How They Work: Although there are a few especially potent exceptions such as henna or walnut hulls, most herbal dyes act progressively, and they should be used repetitively over a period of time until the desired shade is achieved. While no herb will actually bleach your hair, there are plant-based colourants that will highlight, darken, lighten, or cover the grey. Keep in mind that herbal dyes are not permanent and will fade unless renewed occassionally.
If you've recently used commercial dyes, color rinses, or straighteners on your hair, you'd be wise to test any herbal mixture before applying it to your head, since chemical residues left in your locks make it impossible to predict the outcome of the natural treatment.
For Blondes: Chamomile is probably the most popular herbal colourant among blonds. A weekly rinse with this herb tea will brighten dull tresses and remedy the brown streaking that results from overexposure to the sun.
To prepare a chamomile rinse, steep half a cup of the flowers in a quart of boiling water for half an hour. Strain the mixture and let it cool while you shampoo. Then pour the brew through your towel-dried hair at least 15 times, catching it in a basin between each rinse. Wring out the excess moisture and leave the solution in your hair for a quarter of an hour before rinsing your hair with clear water. Don't limit your herbal experiments to chamomile, however. Just about any yellow-blossomed flower or herb can be used on blond hair, including calendula (pot marigold), mullien blooms and leaves, yellow broom flowers, saffron, turmeric, and quassia chips. (Please note: Be careful! Know what you are using and use nothing that is poisonous!!)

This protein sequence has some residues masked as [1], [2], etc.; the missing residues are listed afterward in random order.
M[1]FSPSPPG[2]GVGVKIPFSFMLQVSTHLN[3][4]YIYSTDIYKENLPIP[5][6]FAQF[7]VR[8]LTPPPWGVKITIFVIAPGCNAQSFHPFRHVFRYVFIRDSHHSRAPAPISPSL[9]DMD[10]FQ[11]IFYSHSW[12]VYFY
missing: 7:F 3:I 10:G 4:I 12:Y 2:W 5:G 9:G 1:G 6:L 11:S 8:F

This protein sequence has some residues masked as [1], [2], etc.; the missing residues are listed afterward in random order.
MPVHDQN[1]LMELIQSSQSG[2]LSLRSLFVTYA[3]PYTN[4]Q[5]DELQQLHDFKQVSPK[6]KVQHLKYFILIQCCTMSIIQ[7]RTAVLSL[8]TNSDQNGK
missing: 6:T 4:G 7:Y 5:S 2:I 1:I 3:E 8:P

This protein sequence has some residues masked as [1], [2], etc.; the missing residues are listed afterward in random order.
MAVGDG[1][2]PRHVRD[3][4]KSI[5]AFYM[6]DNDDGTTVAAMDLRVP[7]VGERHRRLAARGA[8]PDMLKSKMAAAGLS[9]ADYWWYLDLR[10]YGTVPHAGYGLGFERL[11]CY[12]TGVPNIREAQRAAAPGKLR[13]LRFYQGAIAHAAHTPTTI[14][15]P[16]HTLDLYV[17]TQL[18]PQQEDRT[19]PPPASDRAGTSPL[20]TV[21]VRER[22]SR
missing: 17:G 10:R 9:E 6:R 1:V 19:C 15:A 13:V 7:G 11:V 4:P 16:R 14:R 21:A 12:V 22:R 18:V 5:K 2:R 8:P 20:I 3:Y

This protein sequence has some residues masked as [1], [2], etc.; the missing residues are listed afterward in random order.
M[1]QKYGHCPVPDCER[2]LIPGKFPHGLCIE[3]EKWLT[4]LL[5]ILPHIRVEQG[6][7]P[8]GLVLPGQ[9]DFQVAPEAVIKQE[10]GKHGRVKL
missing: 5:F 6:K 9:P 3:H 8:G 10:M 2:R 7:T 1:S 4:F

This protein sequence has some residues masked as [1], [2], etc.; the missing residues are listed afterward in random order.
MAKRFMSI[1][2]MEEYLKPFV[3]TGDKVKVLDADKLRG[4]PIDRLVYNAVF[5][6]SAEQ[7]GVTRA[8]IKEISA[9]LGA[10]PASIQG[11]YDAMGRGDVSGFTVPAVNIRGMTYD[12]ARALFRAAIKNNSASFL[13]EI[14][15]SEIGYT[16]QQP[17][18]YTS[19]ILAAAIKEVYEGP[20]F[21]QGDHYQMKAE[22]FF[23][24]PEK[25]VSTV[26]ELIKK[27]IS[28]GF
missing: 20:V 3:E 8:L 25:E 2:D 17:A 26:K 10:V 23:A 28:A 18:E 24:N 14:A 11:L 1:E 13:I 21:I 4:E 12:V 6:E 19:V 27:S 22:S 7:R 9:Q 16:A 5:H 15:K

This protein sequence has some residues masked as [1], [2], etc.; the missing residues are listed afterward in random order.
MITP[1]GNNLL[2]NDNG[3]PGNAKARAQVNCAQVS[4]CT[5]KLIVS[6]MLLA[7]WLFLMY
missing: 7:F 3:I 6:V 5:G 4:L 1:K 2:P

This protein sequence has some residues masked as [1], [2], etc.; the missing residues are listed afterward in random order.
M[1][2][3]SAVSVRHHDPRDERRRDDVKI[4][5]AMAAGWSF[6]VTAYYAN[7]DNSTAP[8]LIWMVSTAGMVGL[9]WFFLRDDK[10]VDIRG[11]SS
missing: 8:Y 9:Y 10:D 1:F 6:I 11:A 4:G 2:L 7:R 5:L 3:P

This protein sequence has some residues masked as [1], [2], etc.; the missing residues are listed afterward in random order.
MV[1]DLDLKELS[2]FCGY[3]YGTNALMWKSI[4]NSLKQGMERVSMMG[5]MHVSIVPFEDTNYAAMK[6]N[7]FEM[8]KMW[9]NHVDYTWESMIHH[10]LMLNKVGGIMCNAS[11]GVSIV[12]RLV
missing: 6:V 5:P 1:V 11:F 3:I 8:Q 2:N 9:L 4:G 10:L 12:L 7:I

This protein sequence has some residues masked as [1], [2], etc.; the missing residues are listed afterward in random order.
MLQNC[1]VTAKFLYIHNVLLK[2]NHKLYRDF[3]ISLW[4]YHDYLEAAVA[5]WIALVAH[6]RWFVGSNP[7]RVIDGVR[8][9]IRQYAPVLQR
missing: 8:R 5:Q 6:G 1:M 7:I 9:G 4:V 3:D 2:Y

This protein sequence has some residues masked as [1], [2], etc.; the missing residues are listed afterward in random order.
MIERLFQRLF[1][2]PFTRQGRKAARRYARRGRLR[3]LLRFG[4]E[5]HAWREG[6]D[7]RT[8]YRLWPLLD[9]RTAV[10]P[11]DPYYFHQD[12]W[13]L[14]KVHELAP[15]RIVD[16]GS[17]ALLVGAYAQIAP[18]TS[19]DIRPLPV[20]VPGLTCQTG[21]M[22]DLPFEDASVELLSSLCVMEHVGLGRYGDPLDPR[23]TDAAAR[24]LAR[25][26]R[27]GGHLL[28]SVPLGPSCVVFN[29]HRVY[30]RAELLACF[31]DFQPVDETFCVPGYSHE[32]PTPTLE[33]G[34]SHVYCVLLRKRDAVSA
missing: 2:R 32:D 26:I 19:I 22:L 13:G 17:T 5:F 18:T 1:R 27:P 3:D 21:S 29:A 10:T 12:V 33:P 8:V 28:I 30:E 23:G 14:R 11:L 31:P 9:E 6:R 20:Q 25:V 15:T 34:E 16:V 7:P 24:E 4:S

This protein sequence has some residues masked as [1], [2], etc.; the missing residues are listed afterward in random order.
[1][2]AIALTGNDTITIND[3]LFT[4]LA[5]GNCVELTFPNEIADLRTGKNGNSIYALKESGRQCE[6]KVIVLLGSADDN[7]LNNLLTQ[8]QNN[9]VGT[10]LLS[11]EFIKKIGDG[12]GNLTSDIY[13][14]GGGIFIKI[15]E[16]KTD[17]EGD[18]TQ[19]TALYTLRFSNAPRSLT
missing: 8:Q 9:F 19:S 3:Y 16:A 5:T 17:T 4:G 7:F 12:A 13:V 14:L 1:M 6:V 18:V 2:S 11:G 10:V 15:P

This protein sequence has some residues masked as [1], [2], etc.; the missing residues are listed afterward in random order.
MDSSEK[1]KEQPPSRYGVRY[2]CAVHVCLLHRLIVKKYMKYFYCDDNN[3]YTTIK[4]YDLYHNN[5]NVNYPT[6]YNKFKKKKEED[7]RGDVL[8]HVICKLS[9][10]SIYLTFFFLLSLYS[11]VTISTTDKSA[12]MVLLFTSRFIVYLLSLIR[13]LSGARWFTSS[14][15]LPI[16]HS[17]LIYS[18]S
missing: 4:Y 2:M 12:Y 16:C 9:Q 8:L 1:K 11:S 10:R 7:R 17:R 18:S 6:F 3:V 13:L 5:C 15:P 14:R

Lemon is also a time-honoured hair lightener. Strained into a quart of water, the juice of two fruits makes an excellent rinse that can be used in the same way as the chamomile preparation. In order to get the most from the treatment's lightening effect, try to dry your hair in the sun after using a lemon rinse.
Another native dye favored by blonds and prepared from rhubarb root will
also add attractive honey gold tones to light brown hair. To put those glints in your locks, pour three cups of hot water over 4 tablespoons of chopped rhubarb root and simmer the concoction for 20 minutes. Strain the liquid and pour it through your freshly shampooed hair 15 or more times. Rinse your hair in clear water, and weather permitting, dry it in the sun to strengthen the effect of the dyeing agent.
For Brunettes: For more than 5,000 years, Egyptians have used a dark powder made from the henna shrub to give their hair and beards an auburn
tint. Today you can buy henna powder at many herb supply houses and at